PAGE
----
One of my main stumbling blocks to quitting - SoberRecovery : Alcoholism Drug Addiction Help and Information
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Old 03-30-2014, 04:49 PM   #1 (permalink)
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One of my main stumbling blocks to quitting


1st a little background: I have been habitually trying to quit for over 10 years. I have made it 6 months, 4 months, 2 1/2 months, 1 month about 5 times, 10-20 days about 30 times, and 1-10 days infinity times. I come hear all the time reading and using techniques people have suggested like playing the tape, urge surfing, and one day @ a time. And I have gone to AA briefly which i really did not like as I have pretty severe social anxiety which greatly intensifies whenever I decide to quit.

I'm not a super terrible alcoholic as I never drink till 2 pm and never exceed a 12 pack. But i do get a 12 pack everyday for days or weeks at a time.

I have a house, car, and live comfortably so there really isn't a rock bottom except for health concerns which could get worse. And i'm single with very little responsibility as i made my money early in life with a comfortable nest egg.

My main problem when trying to quit is my anxiety and depression. And my main stumbling block are these words, "you always quit in the end, why torture yourself. All this can go away and you can finally feel some release" I mean i can be going great with a ton of confidence that i will never drink again. I can beat 4 or 5 really bad days in a row by using above techniques. And when it passes be super happy that I didn't drink and feeling how utterly stupid it would be to continue drinking.

Then out of nowhere I have a day when logic won't work. I can read everything i've wrote down about being miserable, dark, etc. I will come here and read but in my mind i'm already having a drink. And i will seriously say my stumbling block words, then something about not caring about death, because everyone dies in the end, life is short anyway, and you win devil, you win. It has become such a pattern, i feel powerless to stop it.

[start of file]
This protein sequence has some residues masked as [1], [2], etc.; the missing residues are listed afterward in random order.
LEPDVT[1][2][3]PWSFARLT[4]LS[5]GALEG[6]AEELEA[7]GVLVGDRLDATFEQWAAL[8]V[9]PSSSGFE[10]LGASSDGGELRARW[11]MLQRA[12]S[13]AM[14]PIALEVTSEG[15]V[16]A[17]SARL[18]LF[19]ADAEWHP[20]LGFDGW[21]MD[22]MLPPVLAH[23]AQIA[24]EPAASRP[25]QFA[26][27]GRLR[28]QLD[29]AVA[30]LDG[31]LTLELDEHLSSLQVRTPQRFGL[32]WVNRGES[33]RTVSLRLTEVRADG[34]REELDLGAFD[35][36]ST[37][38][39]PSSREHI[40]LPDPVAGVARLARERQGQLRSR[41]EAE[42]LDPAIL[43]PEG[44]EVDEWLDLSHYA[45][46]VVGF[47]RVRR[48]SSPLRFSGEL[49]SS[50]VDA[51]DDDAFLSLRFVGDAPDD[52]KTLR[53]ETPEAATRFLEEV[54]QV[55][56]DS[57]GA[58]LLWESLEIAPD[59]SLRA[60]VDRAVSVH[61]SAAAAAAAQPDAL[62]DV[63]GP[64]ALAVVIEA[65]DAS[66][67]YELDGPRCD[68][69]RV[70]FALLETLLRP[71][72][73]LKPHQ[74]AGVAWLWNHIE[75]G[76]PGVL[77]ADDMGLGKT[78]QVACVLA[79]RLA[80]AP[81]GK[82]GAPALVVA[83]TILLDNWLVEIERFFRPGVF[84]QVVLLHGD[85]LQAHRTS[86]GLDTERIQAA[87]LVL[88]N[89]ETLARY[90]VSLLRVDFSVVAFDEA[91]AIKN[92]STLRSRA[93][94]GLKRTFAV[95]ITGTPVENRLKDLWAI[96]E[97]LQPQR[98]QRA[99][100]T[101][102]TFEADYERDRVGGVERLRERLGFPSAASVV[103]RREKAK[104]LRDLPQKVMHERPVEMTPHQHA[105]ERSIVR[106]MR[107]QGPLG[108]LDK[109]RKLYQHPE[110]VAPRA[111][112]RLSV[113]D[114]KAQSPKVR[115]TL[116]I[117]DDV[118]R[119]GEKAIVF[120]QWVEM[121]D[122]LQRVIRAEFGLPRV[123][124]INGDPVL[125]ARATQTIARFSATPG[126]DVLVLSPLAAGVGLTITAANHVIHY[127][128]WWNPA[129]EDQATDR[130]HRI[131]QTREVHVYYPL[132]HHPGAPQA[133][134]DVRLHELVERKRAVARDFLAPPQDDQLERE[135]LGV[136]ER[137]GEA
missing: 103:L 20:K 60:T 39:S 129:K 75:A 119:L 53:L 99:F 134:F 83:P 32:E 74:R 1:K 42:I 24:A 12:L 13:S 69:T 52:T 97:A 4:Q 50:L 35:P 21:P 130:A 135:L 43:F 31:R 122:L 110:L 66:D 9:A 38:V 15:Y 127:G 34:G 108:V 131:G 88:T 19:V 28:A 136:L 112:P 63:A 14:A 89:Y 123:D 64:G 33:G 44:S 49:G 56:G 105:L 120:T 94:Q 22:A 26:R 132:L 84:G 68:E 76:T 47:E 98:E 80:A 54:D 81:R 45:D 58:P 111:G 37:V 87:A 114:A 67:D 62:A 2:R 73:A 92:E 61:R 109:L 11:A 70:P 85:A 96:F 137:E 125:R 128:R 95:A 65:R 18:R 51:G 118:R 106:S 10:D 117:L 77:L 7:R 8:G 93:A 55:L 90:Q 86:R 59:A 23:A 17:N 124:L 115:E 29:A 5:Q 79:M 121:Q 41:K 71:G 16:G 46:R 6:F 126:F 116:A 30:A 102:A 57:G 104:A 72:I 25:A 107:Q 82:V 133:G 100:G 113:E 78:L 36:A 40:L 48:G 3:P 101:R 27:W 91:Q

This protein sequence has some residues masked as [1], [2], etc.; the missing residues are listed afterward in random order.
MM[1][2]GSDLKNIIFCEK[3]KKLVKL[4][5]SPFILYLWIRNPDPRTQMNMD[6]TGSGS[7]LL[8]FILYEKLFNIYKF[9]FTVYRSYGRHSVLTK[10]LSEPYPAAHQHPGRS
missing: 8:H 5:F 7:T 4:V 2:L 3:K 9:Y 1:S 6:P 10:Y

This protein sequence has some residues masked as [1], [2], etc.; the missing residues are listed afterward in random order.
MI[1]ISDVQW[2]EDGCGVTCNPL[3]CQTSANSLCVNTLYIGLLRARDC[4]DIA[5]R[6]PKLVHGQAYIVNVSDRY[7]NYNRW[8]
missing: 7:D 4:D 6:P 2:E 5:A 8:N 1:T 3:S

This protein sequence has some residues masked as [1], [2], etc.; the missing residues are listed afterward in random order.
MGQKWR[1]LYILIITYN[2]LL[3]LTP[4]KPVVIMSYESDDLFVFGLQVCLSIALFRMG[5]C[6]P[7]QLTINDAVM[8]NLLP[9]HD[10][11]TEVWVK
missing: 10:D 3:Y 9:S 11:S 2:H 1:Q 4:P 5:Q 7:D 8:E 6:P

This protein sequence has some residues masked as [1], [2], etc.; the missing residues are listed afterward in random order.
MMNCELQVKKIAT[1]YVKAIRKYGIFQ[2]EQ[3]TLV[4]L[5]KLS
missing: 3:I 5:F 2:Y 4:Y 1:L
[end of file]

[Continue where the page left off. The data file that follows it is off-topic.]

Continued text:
right now i feel the only thing that will stop me is something really, really drastic. i do continue to quit and i'm on day 3 right now. and i hope to never give up.... anyway sorry for grammar, punctuation, etc. i think years of abuse have stopped me from writing coherently anymore. i don't know what i'm really asking but i've been on this forum for awhile so i figure it can't hurt to get it out there.
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Old 03-30-2014, 05:00 PM   #2 (permalink)
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Just a thougt, but do you seek help for your anxiety and depression once you quit drinking?
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Old 03-30-2014, 05:09 PM   #3 (permalink)
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Soap, welcome to SR

I have a similar problem. It’s like a chicken-and-egg scenario for me…did I have anxiety/depression first, or did the alcoholism cause it? My question would be the same as that posed by ScottFromWI. Do you seek support for it when sober? Maybe now that you have begun your recovery journey, you could speak to your doctor about the underlying anxiety/depression issue?

Me, I have tried to seek support for the anxiety/depression when not drinking, but I ended up hooked on diazepam…and now still drink, too. So I guess I don’t have any answers – just want you to know I understand where you are coming from. Hang in there, soap…day 3 is GREAT. Keep it up. You can beat this.

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Old 03-30-2014, 05:10 PM   #4 (permalink)
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Hi soap and welcome!

We've all been exactly where you are before. There's nothing that sets anyone here apart from you on this one:

Quote:
Then out of nowhere I have a day when logic won't work. I can read everything i've wrote down about being miserable, dark, etc. I will come here and read but in my mind i'm already having a drink. And i will seriously say my stumbling block words, then something about not caring about death, because everyone dies in the end, life is short anyway, and you win devil, you win. It has become such a pattern, i feel powerless to stop it.